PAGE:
The Spice Girls occupy a special echelon of pop stardom. They were more than, as Adele says in her “Carpool Karaoke” episode, “five ordinary girls who did so well and got out.” Their message of girl power kick-started a new era of feminism within the pop world and the world at large. They knew and understood the strength that comes from women supporting each other and forging friendships. They lived and demonstrated it through example. “Wannabe,” their inimitable single, is a testament to that.
Released as the lead single of the Spice Girls debut album Spice in 1996, “Wannabe” would go on to become something of a manifesto for girl power. In January 1997, the single debuted in the States and the rest is history. (Crazy to think how viral it could have been had social media platforms been around back then.) “‘Wannabe’ was catching a moment and sharing it,” Geri Horner (née Halliwell), aka Ginger Spice, tells us. “From the minute I met the other girls, I knew I had found my tribe. My passion for music and success was ignited and amplified; it was unified and strengthened with four other girls into world domination.” She adds, “This must be what girl power feels like.”
Indeed, “Wannabe,” through cheeky subversion and pop innuendo, places value on female-to-female friendships over romantic ones with lovers. You have to be cool and able to kick it with their friends if you ever want to be their lover. Now the debate over whether it’s important your significant other’s friends and you get along has no clear answer; it can go either way. But if our friends are reflections of ourselves, a SO should be able to find some common ground with them. Girl power comes from building and supporting the females in your life. “Girl power, for me, was a voice for the voiceless, screamed from a megaphone and kicked out hard: ANYTHING IS POSSIBLE,” Horner says. “Our message screamed it for every girl.” (And boy, in my case.) It really is something else the Spice Girls shot to success with a song about platonic unity. They were headstrong, talented, bold, and outspoken from the get-go; more importantly, they stood in solidarity with one another. That’s a rare thing in today’s pop landscape where harmony, even if it’s genuine, can be seen as manufactured and a front.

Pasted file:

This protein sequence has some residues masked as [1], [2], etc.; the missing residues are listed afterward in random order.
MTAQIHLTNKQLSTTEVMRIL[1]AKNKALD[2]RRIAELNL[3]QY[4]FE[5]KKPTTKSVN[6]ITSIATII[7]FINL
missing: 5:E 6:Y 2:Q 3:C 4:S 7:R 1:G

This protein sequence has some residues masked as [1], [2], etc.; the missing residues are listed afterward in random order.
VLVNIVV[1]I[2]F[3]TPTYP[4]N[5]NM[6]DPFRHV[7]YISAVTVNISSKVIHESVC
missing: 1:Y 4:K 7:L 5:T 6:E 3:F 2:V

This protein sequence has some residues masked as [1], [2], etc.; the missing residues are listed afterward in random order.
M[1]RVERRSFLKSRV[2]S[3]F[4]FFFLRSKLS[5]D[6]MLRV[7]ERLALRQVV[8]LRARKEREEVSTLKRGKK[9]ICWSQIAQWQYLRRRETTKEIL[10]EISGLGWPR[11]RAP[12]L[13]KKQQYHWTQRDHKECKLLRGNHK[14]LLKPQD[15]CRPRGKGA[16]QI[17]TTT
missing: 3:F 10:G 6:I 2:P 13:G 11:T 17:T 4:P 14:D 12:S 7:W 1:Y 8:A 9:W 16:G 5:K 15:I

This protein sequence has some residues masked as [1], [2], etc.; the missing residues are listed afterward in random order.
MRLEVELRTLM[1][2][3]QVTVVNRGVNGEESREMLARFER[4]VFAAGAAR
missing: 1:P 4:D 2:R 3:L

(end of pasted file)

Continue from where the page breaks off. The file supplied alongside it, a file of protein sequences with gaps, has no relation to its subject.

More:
In the two decades since “Wannabe” hit stateside, its message hasn’t lost its effectiveness. It doesn’t date itself with trendy jargon or employ track productions that feel like that moment in the ’90s. “Friendship is a timeless, enduring aspect of life,” the mind behind Instagram’s Spice Girls Net says. “‘Wannabe’ has its own life form that seems completely separate from the Spice Girls now. It’s transcendent. ‘Wannabe’ belongs to everyone else.” It’s the friendship anthem millennials (and, well, everyone) needs. It’s evident the original five believed its message, too. Their passion jumps out from the song, your speakers and goes beyond simply getting you to dance. “We all felt it,” Horner says, “and as sisters all around the world connected through music and songs, we shared that feeling.” That feeling will continue to endure because girl power endures. “Wannabe” endures because the desire for real human connection endures. “Real girl power says you don’t have to be perfect,” Horner concludes, “you just have to be united.” And that’s the way it is.
To watch the “Wannabe” music video, check out the original article on Nylon.